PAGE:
Before and After Ban the Box: Who Complies with Anti-Discrimination Law?
Published online by Cambridge University Press: 09 December 2021
Ban the Box (BTB) laws are an anti-discrimination policy intended to promote employment for persons with criminal records. However, research on law and organizations shows that firms often fail to comply with legal directives or engage in symbolic compliance that fails to alter day-to-day business practices. We consider whether BTB contributed to attitudinal or behavioral shifts among hiring managers and changes in job applications. We analyze a unique set of in-depth interviews (N = 30) and entry-level job applications (N = 305) collected from the same workplaces in 2008 and 2016, assessing the impact of state BTB legislation. We find: (1) that one in five organizations were noncompliant, with noncompliance twice as likely among employers who discriminated against applicants with criminal records pre-BTB and that widespread lack of knowledge and lack of enforcement of BTB appears to affect noncompliance; (2) organizations maintained considerable continuity in hiring practices and attitudes between 2008 and 2016, regardless of personnel changes and statewide implementation of BTB; and (3) post-BTB, strong warnings about criminal background checks at later stages of the hiring process emerged as an alternative source of gatekeeping. These findings contribute to the law and organizations literature by highlighting the importance of enforcement and limits of law for combating discrimination.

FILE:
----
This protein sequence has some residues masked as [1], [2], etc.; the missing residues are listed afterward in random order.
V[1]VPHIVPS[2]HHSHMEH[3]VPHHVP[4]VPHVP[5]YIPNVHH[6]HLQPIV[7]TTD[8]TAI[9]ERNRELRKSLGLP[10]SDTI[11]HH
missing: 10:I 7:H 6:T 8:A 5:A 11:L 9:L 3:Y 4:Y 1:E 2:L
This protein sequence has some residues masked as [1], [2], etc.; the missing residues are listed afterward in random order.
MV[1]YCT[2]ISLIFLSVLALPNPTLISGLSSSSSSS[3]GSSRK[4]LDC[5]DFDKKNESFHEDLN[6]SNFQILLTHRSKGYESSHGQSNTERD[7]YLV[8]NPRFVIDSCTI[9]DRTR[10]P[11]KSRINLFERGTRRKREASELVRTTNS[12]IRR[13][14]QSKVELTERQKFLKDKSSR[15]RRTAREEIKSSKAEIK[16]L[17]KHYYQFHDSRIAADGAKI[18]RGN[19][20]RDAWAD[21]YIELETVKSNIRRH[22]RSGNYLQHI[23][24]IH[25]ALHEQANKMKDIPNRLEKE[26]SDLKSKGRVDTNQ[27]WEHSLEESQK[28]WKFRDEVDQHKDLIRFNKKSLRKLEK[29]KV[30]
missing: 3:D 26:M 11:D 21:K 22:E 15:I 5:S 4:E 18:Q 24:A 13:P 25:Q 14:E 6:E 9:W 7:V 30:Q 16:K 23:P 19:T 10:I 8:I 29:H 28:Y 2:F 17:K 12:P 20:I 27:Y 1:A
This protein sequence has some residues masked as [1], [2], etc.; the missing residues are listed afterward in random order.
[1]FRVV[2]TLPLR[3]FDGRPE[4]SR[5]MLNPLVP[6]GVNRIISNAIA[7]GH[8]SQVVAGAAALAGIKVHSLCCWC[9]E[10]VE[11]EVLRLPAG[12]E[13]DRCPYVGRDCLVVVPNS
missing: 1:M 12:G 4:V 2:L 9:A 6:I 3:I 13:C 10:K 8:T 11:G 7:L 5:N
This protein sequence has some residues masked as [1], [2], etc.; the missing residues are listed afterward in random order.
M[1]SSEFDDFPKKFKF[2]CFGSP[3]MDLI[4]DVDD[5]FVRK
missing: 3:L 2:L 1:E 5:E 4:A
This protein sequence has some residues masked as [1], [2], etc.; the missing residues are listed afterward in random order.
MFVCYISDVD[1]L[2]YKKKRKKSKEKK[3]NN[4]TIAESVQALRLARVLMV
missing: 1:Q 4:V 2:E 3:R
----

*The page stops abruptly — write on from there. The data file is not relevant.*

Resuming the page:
- © The Author(s), 2021. Published by Cambridge University Press on behalf of the American Bar Foundation
This research was supported by grants from the JEHT Foundation and the National Institute of Justice. Earlier versions of this article were presented at the 2016 American Society of Criminology Annual Meeting and the 2017 American Sociological Association Annual Meeting. We are grateful for support from the Council on Crime and Justice, for manuscript comments from Jeylan Mortimer, Joshua Page, Joe Soss, Robert Stewart, and Veronica Horowitz, and to Chelsea Carlson and Chloe Hendrix for unparalleled research assistance. We also thank the three anonymous reviewers, whose sound critiques and suggestions greatly improved this article, and the late Devah Pager, who provided guidance on the data instruments.